Five Questions to Garry                                                        

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Five Questions to Garry                                                        

Mike Gunderloy, editor of developer central asks Garry a number of questions that should be of interest to anyone trying to make it as an independant IT consultant.

 

Published in the 1990's "Still mostly applies in 2012 thanks to the resiliance of MS Access" Garry

 

So OK, what IS your strategy for enjoying life on the beach as a developer?

I confess, I live and work 5 minutes walk from a beach where a snorkel will allow me to see lots of fish, the occasional blue groper (nearly a yard long), the odd stingray and not get too cold even in the middle of winter. This is not something that every developer in the world gets to do so my business plan is to ensure that I remain my own boss so that I can have an occasional swim (and don’t have to iron a shirt too often).

The strategy sort of goes like this “you must work a lot harder when you haven’t got paying work than when have” or another way of putting it “there is no such thing as a successful part time consultant”.

If you read through the rest of my answers to Mikes questions, you will gain an insight as to how l have survived 8 years is metropolitan Sydney without pulling out the ironing board too often.

 

What payback do you see from publishing a newsletter?

Five years ago I was sitting around wondering how I could drum up some new business when I decided to write a newsletter and send it to 200 or so email addresses that I had in my database. As I really was a technology person, I decided that what I did and discovered whilst working would be my content. As this newsletter first went out in the days before spam, I was lucky enough that 50 people opted into the list. More important than that, one of my clients who had been quiet for a while asked me to come in and guess what the email paid for itself, I had some work.

Since then, I have continued to prepare a newsletter every month or so that now goes out to 4000 programmers and other hardy soles. Surprisingly the emails are still a useful tool for generating custom programming work even from my less technical savy clients. Given that I am the worlds worst tele-phone-marketer, the newsletter has proved to be a marketing strategy that puts my name back into the consciousness of people who pay for programming.

The second reason that I write my newsletter is that it actually sells my software and it seems to improve the Amazon rankings of my Access book. Unfortunately it doesn’t sell thousands of dollars worth but it does generate a $100 or $200 dollars in sales and given that I try to write the newsletter when I haven’t got any work on, this is $100 more than I would have made if I hadn’t written the newsletter.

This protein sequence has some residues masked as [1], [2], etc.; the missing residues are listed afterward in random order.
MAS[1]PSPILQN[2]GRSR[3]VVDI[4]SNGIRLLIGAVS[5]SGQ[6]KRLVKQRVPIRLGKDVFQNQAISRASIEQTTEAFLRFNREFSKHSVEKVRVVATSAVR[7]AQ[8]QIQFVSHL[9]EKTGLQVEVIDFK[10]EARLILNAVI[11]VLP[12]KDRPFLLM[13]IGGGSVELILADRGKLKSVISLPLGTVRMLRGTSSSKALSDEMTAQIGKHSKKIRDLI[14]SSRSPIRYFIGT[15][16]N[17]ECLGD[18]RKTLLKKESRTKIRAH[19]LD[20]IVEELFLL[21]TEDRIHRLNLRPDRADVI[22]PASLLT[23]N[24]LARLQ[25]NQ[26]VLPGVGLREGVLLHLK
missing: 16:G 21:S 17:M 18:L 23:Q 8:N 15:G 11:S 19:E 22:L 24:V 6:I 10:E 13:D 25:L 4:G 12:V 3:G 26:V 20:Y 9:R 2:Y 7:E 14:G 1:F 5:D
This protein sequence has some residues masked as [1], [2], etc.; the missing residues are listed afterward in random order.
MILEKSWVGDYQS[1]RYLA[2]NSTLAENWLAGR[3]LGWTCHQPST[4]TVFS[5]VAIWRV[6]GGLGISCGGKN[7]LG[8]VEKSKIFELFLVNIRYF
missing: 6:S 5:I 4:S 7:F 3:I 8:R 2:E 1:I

Reason three is probably one that you wouldn’t pick until you had been writing a newsletter for a while. As soon as I send out a newsletter, I setup a new one (its no more than a Word document) and I start adding content to the newsletter about what I learn as I work. Included in this content is a list of Good Reading web pages that are actually like a list of favourites. If I stumble across a web page of greater value, then I might write more on the topic. This list actually then becomes my knowledge base and I generally find that I can remember that important web page by refer back to the newsletter chronologically. As I also post this newsletter to my web site, I now can use Google to search my web site to find those little gems that I wrote up in the newsletter many issues ago. I also find that by using this approach that I actually save time because I don’t spend the half hour reading that important article that I discovered on the web. Instead I just save the chronological/searchable “bookmark” in my newsletter for a later date.

 

Why do you keep working with Access?

The reason that I keep working with Access is that the clients keep coming back for more and more clients keep turning up. Maybe it is the fact that I am known as an Access guru but I hardly ever get asked to do other things so why not stick to a good thing.